C.A.L.L.: Conference About Libraries & Literacy
On February 9th, Sara Gold and Jeff Brunner were fortunate to attend the first C.A.L.L. – Conference About Libraries and Literacy held at UW-LaCrosse Murphy Library. The conference was a collaborative effort, organized by Liz Humrickhouse & Teri Holford-Talpe of UW-La Crosse, Linda Jerome of La Crosse Public Library and Cindy Halter of La Crosse Central High School. They brought together speakers from all over Wisconsin to talk about a variety of topics related to libraries and literacy. Information Literacy has long been a popular topic in the library world and is gaining buzz in mainstream media as people work to discern and define “fake news”. Read an article about the conference from The LaCrosse Tribune.
A snapshot of the sessions follows here:
Keynote: Bridging the Gap Between HS and College – Heather Heimerl Brunold, Ed.D.
Dr. Brunold described her fascinating research on the relationship between school-type (public, private religious, private non-religious) and its role in college preparation. Her findings demonstrate that public schools are more successful that popular sentiment might lead us to believe.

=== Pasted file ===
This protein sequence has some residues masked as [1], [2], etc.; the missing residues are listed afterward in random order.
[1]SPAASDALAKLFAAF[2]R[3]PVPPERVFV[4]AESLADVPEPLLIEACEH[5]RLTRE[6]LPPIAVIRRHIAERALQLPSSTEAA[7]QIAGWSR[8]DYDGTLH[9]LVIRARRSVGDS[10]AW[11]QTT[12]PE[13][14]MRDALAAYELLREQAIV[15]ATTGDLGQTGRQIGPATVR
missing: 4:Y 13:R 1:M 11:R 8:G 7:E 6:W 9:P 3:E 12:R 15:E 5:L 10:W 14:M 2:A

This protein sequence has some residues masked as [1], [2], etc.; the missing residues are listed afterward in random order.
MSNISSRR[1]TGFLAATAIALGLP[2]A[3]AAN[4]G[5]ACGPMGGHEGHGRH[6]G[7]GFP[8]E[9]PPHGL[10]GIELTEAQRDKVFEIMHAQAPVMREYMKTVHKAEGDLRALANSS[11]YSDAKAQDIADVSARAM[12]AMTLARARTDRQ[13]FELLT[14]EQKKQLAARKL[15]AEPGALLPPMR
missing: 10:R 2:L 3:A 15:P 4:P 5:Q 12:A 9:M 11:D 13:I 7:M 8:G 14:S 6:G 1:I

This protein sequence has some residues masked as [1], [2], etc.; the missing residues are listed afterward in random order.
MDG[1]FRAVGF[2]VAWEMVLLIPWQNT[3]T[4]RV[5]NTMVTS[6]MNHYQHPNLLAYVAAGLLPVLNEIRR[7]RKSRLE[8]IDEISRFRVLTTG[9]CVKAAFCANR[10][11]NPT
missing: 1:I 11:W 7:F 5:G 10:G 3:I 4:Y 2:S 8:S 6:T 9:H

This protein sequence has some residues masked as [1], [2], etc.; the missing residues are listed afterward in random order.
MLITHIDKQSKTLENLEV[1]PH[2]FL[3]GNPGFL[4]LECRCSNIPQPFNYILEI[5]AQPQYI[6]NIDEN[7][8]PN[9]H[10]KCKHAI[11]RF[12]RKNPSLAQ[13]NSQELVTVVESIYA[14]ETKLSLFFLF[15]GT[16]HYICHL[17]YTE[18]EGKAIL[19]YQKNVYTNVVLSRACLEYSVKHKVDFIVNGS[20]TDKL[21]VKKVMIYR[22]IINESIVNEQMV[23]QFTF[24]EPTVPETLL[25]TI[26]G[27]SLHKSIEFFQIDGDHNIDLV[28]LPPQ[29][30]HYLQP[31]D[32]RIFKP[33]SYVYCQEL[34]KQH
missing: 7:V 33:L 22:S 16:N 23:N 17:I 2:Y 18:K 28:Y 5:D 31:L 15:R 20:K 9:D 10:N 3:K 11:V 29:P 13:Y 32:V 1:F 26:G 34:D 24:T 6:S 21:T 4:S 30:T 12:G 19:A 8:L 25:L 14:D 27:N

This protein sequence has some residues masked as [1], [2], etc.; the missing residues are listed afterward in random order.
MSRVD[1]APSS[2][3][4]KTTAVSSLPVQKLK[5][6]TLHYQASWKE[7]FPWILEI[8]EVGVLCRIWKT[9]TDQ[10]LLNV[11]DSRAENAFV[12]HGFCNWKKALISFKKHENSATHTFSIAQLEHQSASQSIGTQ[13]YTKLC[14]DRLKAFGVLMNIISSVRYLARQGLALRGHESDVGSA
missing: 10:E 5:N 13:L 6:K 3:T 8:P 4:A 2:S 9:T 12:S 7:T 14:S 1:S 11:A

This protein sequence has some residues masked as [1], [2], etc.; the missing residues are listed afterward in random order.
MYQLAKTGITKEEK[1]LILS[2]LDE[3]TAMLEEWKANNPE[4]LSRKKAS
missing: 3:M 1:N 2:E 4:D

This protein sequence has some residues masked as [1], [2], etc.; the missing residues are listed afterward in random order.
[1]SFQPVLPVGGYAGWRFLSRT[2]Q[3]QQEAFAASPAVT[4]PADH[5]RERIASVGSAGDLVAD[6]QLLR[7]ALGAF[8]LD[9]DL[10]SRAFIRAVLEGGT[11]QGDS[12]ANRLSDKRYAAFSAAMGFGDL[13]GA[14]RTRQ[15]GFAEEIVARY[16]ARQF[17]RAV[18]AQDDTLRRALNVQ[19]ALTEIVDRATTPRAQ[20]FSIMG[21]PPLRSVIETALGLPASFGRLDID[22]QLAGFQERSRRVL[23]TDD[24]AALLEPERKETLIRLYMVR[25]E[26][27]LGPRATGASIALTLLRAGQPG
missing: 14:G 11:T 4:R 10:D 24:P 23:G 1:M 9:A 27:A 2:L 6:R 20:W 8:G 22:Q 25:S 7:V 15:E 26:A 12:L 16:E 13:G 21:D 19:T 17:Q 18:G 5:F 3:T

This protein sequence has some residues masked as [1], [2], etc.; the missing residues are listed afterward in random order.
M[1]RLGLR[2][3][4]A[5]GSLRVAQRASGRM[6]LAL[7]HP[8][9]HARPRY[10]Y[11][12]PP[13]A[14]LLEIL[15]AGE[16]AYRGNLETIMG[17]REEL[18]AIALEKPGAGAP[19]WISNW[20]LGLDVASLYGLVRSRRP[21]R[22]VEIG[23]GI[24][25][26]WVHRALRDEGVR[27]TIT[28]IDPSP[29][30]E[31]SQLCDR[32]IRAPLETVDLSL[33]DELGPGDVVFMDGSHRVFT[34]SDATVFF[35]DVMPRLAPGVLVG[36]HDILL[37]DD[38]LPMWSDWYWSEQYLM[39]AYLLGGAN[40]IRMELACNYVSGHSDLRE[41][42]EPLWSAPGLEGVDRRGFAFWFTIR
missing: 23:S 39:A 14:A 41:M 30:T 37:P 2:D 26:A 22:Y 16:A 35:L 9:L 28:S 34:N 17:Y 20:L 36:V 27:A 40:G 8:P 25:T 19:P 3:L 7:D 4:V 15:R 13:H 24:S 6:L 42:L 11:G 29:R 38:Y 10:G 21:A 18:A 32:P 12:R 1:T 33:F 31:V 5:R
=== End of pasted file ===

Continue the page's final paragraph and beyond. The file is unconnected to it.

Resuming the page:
Building Bridges – Tracy Helixon, Sheila Allard, Rochelle Hartman
We learned about a collaboration between Western Technical College and the La Crosse Public Library which included two library work days to help students find sources for their research essays.
Breaking the Ice – Marge Loch-Wouters
Menasha WI merged multiple individual school winter literacy programs into a community-wide winter reading program with the public library.
Scaffolding the Threshold Concepts from K to 16 – Elizabeth Gibes and Heather James
Marquette University librarians told us about their innovative, flipped approach for library instruction in a First-Year Writing program as well as their expanded role in developing a new curriculum for the program.
Gaining Ground – Teri Holford-Talpe, Liz Humrickhouse, and Darci Thoune
UW-La Crosse librarians and faculty talked to us about their program, Gaining Ground: Building College Level Information Literacy Skills. This program brought students from eight local high schools to the campus to learn about and demystify the college writing experience.
Library staff from Edgewood College described a program designed to
be a fun and engaging way to build college readiness and academic skills. Targeting students that may need extra support in their transition to college, the zombie –themed program exposes them to a wide variety of library services.
Thanks to everyone who presented, sponsored, and hosted the C.A.L.L. Conference. We look forward to future gatherings and continued conversations.